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2 - Osario Priming and Basic Painting

Osario 4000 Grav MBT
(pack of 5)
Product #
Suggested Retail Price


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Revision Log
10 March 2000converted to new format
18 September 1998page first published

2,949 hits since 20 Mar 2000
©1994-2018 Bill Armintrout
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I had a hard time coming up with exactly what I wanted to do with these tanks, but I knew this - since my other force was in desert camo, this opposing force also needed to be in something that would look right in the sand. At the same time, I didn't want the two sides to look too much alike!

prepped tanks awaiting paint

What I decided was to go with a slightly different approach. My Osarios would not be in desert tan, but in a brighter hue - yellow. I figured yellow was kind of a sandy color, and not as insane as electric blue or shocking pink. I had some idea of putting some camo over this, but it would be less functional and with more attitude than the Janus - maybe black tiger stripes?


Normally, when I paint tanks in this scale, I mount them temporarily on large nails or something so that I can more easily handle them while painting. However, these were grav tanks, and the bottoms ended in sharp angles that I didn't think would glue well to the nails - or would take so much glue that I'd lose half the paint knocking them loose when done. So I decided to leave the tanks unmounted.

Knowing that my basic color was light, I decided to go with a white primer coat. I used an inexpensive spray paint, not specially made for use with miniatures.

I used a wide, shallow box as a spray painting tray. The shallow sides would help prevent overspray (I was spraying on a balcony, and didn't want to get everything painted white), while the top could be closed while the models dried and shield them from dust. To keep the hulls and turrets from rolling around when sprayed, I laid low-tack masking tape on the bottom of the box, then placed the models on it.

I ran into my first problem as I removed the primed-and-dried figures from the painting box. It turned out that the main gun barrels had come into contact with the tape, and when I picked up the turrets, they left behind part of their paint. So I had to gently sand and touch up with white paint the ends of the barrels. The nails would have been a better approach.

Basic Yellow

Ever so often I run into a shade of paint that I find irresistable. I have several favorite shades of brown, and one favorite yellow - Sunburst Yellow, one of the few Citadel paints I use. I decided to use this as my basic tank color.

tanks in basic yellow

Because the tanks were unmounted, I couldn't paint top and bottom at the same time. Therefore, I painted the upper hulls, waited for them to dry, then came back and painted all the lower hulls. Similarly, I painted the turrets in one step, and the gun barrels in another.

Sunburst Yellow covers well over a white base, so the first coat was all that was necessary.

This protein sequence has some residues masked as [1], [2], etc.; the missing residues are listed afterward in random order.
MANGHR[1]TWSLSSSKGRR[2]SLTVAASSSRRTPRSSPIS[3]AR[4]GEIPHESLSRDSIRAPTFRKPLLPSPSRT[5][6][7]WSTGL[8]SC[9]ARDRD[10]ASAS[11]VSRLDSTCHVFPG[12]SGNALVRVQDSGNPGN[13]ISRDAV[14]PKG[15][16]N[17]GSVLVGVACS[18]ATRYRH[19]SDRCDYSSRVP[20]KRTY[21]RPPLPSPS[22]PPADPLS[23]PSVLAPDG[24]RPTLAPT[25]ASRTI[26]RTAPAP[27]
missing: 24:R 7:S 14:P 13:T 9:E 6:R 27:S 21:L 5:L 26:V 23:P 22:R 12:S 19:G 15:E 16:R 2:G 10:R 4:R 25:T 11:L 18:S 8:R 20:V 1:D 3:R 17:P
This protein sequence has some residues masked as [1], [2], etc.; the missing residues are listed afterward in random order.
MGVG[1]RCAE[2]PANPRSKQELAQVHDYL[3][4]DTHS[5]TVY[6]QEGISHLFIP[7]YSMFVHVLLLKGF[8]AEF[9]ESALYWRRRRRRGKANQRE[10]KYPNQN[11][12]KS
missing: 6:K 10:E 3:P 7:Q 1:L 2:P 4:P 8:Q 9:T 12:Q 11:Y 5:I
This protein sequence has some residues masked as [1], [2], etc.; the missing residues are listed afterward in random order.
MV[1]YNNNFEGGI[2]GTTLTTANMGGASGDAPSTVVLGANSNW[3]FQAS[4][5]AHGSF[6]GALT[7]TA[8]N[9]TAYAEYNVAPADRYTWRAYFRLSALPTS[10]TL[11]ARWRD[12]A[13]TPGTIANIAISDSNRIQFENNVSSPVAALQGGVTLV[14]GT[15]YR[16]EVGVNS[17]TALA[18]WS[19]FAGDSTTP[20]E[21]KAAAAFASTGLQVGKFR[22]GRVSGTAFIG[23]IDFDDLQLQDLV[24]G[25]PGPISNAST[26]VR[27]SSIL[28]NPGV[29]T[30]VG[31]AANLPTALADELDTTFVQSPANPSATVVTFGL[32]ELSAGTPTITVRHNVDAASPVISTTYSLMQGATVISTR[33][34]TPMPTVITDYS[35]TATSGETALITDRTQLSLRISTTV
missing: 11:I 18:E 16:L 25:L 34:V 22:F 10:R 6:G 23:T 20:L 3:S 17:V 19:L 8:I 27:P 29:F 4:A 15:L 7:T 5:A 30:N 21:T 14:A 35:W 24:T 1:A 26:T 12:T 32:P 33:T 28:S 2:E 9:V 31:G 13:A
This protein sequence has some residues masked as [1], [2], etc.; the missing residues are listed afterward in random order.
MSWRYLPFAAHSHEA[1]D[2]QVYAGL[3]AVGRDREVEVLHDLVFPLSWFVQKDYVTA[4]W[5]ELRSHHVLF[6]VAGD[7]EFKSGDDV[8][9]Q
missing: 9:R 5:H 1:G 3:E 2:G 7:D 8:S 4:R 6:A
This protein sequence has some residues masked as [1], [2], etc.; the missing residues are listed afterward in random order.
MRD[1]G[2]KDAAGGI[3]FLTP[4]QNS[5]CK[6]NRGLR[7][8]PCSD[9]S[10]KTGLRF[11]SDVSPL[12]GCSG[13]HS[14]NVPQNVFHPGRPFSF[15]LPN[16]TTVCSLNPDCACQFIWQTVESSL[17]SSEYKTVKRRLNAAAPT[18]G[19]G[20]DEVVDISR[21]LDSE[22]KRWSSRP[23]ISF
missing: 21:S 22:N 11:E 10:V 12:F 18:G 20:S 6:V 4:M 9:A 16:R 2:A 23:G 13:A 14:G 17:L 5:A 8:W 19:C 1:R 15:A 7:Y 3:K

Accents of Yellow

My normal preference when painting vehicles is to keep to a simple procedure - wash with a darker shade, then highlight with a drybrushing of a lighter shade. But that wouldn't work well with this model. The Osario 4000 was very sleek, and didn't have the kinds of projections and recesses that would work well with my usual practice. Yet I didn't want to have an all-yellow vehicle, as I thought that would be visually boring.

What I decided to do, in the end, was to simply paint certain panels of the grav tank in a lighter shade of yellow:

tanks in two shades of yellow
  • the sloped sides
  • the rear
  • the raised panels on the lower hull
  • the raised panels on the turret sides
  • the large bulge (mantle?) where the main barrel entered the turret

This was easy to do, and I thought it worked out well. (By the way, the paint I used was another of my favorites - Pineapple, an acrylic paint in the Americana line of craft paints. It's an inexpensive paint, and covers anything in one coat.)

Details in Yellow

There were three raised panels on the rear deck, probably intended as engine grates or covers. There was a slight texture to them, so I decided to try to accentuate that texture by using a wash of yellow ink, followed by a drybrushing of light yellow.

showing the rear panels and turret cupola

Well, this turned out to be a dismal failure. On my test vehicle, I couldn't get decent results - the texture was too subtle, or I just wasn't up to it. I tried a brown ink, too, but that also failed. So I ended up painting the panels light yellow, just like all the other raised panels. But I did use a wash of yellow ink to bring out the edges where the panels met the deck.

Another area of special interest was the cupola (hatch) at the top rear of the turret. I wanted to "pop" this detail out, and here I finally had some decent recesses, so I hit it with yellow ink to darken the crevices, then highlighted with light yellow.

But I ran into a perplexing problem (not the first on this project!). Although the ink had no bubbles when I put down the wash, some of the vehicles ended up with a strange effect, as if the ink had gone frothy before it dried. Perhaps it was some odd paint/ink reaction? Fortunately, this was easily touched up.